Oz: The Not So Great but Mostly Enjoyable
And darn pretty to look at! The land, I mean. Not the man. Though there is some kind of an appealing rascal look to James Franco. Hmm…
Let me start this off with a few things. First of all, I love, love, love The Wizard of Oz. I know all the songs, and I have a small collection of Christmas ornaments. For Christmas a couple of years ago, I was given the anniversary DVD box set that came with all the promotional material, a watch, and even a copy of the film’s budget. I freaked out.
I think, that even though I know the MGM film with Judy Garland takes liberties with the L. Frank Baum books, there is still something pure about it. It’s as if the film is protected in one of Glinda’s magic bubbles, and all other adaptations can’t seem to connect to it. There have been many attempts, and none have made it. I kind of hoped Oz the Great and Powerful would come the closest or at least be enough of its own movie that we wouldn’t need the connection. In some says, the movie latched on to its predecessor. But in many, many ways, it missed the target.
I didn’t go into Oz with the highest of expectations, but I had hopes. After all, Sam Raimi was at the helm. He’s a crazy cool director, and I’m a huge fan. While I hoped Raimi’s film would have a little more edge, instead it came across as more of a fairy tale. In my opinion, the movie is more aimed at the kiddies than adults. I felt that everyone in the cast was given direction to overact a bit. If someone was happy, they weren’t happy. They were happy! Characters weren’t sad or angry. They were devastated or wrathful. I felt that the overacting distracted me from the overall experience.
The story was pretty good, but it took a long time for the film to click into place. That could have been me though. I had been promised a Bruce Campbell cameo (as per tradition in Raimi films) and spent most scenes looking for him to pop up. Also, the motivations of some of the characters seemed odd. Franco’s Oscar Diggs just seemed disconnected from a lot going on around him. I don’t get it. Franco seemed more intense and connected when he spent an entire movie pinned by a rock in a canyon. In Oz, I felt like he was distracted for most of the time as if he wasn’t sure what his lines were or if there was something better going on off set. This wasn’t the case for the whole movie, mind you. Franco had some pretty cool scenes, and I enjoyed those scenes. However, he was really difficult to read for most of the movie.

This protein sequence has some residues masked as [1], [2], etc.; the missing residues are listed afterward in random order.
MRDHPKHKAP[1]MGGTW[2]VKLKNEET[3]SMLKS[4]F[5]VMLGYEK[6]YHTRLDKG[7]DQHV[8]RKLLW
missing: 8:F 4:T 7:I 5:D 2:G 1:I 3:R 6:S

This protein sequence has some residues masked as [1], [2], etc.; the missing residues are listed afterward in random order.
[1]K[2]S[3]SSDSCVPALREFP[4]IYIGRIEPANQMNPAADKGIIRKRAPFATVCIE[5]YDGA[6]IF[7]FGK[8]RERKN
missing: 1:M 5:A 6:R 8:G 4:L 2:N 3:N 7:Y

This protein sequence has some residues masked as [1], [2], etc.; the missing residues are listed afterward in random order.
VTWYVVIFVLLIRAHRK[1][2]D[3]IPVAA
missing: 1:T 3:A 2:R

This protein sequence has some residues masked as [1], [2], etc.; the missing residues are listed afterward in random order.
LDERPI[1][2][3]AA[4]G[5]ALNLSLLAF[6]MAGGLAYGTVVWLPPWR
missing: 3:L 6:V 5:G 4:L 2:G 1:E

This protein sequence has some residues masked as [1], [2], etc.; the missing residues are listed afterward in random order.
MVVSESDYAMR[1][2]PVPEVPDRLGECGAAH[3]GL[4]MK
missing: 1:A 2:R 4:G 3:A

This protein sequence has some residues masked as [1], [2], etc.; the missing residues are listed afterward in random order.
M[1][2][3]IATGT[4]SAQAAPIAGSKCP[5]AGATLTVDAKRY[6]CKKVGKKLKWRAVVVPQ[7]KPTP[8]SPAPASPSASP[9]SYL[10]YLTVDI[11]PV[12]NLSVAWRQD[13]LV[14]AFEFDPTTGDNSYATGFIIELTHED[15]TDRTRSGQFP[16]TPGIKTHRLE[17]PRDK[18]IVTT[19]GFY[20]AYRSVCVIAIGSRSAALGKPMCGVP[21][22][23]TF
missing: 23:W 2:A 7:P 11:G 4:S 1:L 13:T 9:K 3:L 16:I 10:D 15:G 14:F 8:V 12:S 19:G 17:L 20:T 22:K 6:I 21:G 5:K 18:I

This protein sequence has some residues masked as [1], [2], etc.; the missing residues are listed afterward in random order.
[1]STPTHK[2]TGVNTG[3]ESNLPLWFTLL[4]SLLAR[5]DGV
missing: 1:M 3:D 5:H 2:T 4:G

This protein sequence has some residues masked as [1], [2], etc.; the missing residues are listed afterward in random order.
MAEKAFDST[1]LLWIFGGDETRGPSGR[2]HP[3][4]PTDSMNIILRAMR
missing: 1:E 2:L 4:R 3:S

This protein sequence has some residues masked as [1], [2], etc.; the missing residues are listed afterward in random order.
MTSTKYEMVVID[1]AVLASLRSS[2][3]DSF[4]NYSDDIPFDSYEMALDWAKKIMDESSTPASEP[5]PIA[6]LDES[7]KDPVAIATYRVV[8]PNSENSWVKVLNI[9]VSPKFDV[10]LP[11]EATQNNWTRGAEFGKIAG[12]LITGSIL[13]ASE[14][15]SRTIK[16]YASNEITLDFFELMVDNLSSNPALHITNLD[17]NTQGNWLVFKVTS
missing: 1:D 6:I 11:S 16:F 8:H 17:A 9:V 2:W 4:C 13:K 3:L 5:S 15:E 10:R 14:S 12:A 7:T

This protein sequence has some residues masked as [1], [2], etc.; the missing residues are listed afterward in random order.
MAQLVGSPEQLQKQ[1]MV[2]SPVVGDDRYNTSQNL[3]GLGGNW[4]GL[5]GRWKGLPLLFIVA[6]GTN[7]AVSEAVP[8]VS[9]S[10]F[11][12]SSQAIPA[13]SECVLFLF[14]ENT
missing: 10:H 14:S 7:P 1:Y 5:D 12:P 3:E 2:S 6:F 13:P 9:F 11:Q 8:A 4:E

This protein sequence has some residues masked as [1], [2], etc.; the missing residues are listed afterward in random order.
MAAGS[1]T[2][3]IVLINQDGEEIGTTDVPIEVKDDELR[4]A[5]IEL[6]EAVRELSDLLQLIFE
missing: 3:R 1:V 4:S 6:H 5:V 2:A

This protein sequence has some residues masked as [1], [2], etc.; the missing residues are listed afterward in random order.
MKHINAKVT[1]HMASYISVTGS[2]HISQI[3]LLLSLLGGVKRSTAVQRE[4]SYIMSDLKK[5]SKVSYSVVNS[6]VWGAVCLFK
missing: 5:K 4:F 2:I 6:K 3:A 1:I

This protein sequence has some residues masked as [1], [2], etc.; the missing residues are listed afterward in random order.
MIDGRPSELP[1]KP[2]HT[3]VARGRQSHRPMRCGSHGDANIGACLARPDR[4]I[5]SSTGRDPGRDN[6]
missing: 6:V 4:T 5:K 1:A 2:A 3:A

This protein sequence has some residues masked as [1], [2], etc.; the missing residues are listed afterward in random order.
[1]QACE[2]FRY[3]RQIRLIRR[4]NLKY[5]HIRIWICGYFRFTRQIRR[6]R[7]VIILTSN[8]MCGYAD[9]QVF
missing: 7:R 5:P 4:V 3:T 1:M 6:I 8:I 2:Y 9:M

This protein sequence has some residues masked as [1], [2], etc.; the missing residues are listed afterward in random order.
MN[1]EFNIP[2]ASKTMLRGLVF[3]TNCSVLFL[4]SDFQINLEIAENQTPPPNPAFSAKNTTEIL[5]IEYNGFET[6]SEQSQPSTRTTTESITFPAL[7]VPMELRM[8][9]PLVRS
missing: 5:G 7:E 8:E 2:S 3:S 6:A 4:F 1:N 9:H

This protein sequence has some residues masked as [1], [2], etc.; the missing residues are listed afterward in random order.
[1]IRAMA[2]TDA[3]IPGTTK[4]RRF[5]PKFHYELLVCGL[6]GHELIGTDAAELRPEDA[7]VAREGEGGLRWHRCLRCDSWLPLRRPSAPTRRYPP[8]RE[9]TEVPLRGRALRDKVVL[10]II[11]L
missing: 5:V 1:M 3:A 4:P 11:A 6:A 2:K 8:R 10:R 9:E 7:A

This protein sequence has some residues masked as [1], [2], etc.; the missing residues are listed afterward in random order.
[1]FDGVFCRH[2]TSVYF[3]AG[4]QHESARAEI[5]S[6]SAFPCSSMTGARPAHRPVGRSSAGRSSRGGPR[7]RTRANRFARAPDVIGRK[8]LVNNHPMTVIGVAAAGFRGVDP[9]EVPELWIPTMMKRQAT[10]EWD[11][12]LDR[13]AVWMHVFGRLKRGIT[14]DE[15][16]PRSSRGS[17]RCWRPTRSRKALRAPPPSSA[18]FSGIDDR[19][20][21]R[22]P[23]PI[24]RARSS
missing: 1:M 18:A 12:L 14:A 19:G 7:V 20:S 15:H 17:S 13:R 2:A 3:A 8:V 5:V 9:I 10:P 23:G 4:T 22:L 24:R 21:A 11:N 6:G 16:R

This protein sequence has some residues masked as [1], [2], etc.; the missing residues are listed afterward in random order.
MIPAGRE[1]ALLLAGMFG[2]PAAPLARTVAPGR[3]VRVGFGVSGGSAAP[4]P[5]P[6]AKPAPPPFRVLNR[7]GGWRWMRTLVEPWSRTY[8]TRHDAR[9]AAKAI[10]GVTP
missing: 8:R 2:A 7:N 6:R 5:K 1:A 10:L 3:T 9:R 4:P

There were also writing issues. I have a brother, but I rarely, if ever, call him “Brother” when addressing him. Two characters must call each other “sister” more times that not. It got kind of annoying. It’s a nit-picky thing, but it bothered me.
All these grievances aside, there were things I did enjoy. First of all, the movie was gorgeous to look at. A friend of mine saw it in 3D, and said the effects were pretty groovy. Also, Danny Elfman did the music. He’s the best film composer in my book. There were some pretty cool lines in the movie, but I can’t repeat my favorite ones because they contain spoilers. Just take my word for it. Characters such as Knuck the fanfare player and the China Girl made the movie enjoyable.
Also, I want Finley the monkey. Every close up on this adorable computer animated primate caused me to coo and awww over him. This film was my Oscar prize, so I saw it with Crint. He kept laughing at me whenever I’d melt over the adorable monkey. Seriously folks. He’s soooooo cute.
So yeah. I had fun watching Oz the Great and Powerful, but I don’t think it lived up to what I hoped for it. If I graded movies, I’d give it a B-. It gets points for good casting (Rachel Weisz’s tricky Evanora and Michelle Williams’ kindly Glinda), visuals (Oz the land was absolutely gorgeous), and music. It gets bonus points for an adorable monkey and Bruce Campbell. However, it loses points to questionable casting (Franco and maybe Mila Kunis), overacting, and unpolished writing.
There were many kids in the movie theater when I went. Most were okay, but I overheard two boys on my row ask their adult supervisor if they could go play in the lobby. That’s never a good thing. The little girl who sat a few seats away from me, however, was a like a little version of me. When the lights dimmed and the movie started, she gave a happy little squeal and did a sort of anticipatory dance in her seat. From what I can tell, she was happy when the end credits started rolling. I can only hope that she maintains her excitement for movies and good stories. I’m sure children like her were in Raimi’s mind when he made this movie. If that’s the case, then he definitely succeeded. But for this slightly disappointed adult…I’ll take what I enjoyed from Oz and be happy with that.